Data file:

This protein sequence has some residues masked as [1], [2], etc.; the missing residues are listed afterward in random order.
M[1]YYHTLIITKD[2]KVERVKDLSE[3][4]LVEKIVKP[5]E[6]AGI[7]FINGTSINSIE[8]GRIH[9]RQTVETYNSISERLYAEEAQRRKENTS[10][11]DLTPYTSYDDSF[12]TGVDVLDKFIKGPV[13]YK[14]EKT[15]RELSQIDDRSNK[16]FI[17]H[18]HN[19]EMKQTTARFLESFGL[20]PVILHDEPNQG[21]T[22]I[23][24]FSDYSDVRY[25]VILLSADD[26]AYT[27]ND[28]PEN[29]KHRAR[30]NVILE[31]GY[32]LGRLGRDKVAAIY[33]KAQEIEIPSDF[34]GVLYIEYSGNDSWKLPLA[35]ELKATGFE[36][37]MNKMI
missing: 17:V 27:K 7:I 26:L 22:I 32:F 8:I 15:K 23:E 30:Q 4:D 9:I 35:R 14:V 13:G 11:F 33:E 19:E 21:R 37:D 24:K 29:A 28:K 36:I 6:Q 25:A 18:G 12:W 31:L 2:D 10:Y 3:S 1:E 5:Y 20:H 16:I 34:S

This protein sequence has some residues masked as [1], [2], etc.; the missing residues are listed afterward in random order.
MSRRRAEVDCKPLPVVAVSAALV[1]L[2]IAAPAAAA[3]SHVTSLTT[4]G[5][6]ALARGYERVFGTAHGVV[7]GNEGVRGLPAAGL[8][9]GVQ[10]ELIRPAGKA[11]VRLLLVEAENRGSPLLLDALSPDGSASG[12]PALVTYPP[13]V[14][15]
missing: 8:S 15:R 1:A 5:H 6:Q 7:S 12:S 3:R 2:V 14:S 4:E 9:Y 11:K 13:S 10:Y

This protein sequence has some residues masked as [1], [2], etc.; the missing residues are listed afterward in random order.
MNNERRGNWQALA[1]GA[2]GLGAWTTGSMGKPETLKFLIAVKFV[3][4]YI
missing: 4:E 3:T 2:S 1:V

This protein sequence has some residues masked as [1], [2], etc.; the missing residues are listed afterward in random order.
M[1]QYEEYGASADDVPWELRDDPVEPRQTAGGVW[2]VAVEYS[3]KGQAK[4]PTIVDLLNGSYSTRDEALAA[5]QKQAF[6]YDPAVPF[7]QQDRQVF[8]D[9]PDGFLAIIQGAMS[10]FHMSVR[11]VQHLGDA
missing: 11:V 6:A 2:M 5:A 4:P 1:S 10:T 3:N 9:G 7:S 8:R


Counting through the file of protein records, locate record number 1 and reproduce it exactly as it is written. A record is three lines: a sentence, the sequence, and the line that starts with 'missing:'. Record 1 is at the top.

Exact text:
This protein sequence has some residues masked as [1], [2], etc.; the missing residues are listed afterward in random order.
M[1]YYHTLIITKD[2]KVERVKDLSE[3][4]LVEKIVKP[5]E[6]AGI[7]FINGTSINSIE[8]GRIH[9]RQTVETYNSISERLYAEEAQRRKENTS[10][11]DLTPYTSYDDSF[12]TGVDVLDKFIKGPV[13]YK[14]EKT[15]RELSQIDDRSNK[16]FI[17]H[18]HN[19]EMKQTTARFLESFGL[20]PVILHDEPNQG[21]T[22]I[23][24]FSDYSDVRY[25]VILLSADD[26]AYT[27]ND[28]PEN[29]KHRAR[30]NVILE[31]GY[32]LGRLGRDKVAAIY[33]KAQEIEIPSDF[34]GVLYIEYSGNDSWKLPLA[35]ELKATGFE[36][37]MNKMI
missing: 17:V 27:K 7:I 26:L 22:I 32:F 8:I 15:K 23:E 30:Q 4:D 9:I 35:R 14:V 13:G 11:F 33:E 19:E 21:R 37:D 24:K 29:A 28:K 36:I 6:Q 25:A 18:G 12:W 31:L 2:D 10:Y 3:S 1:E 5:Y 20:H 16:I 34:S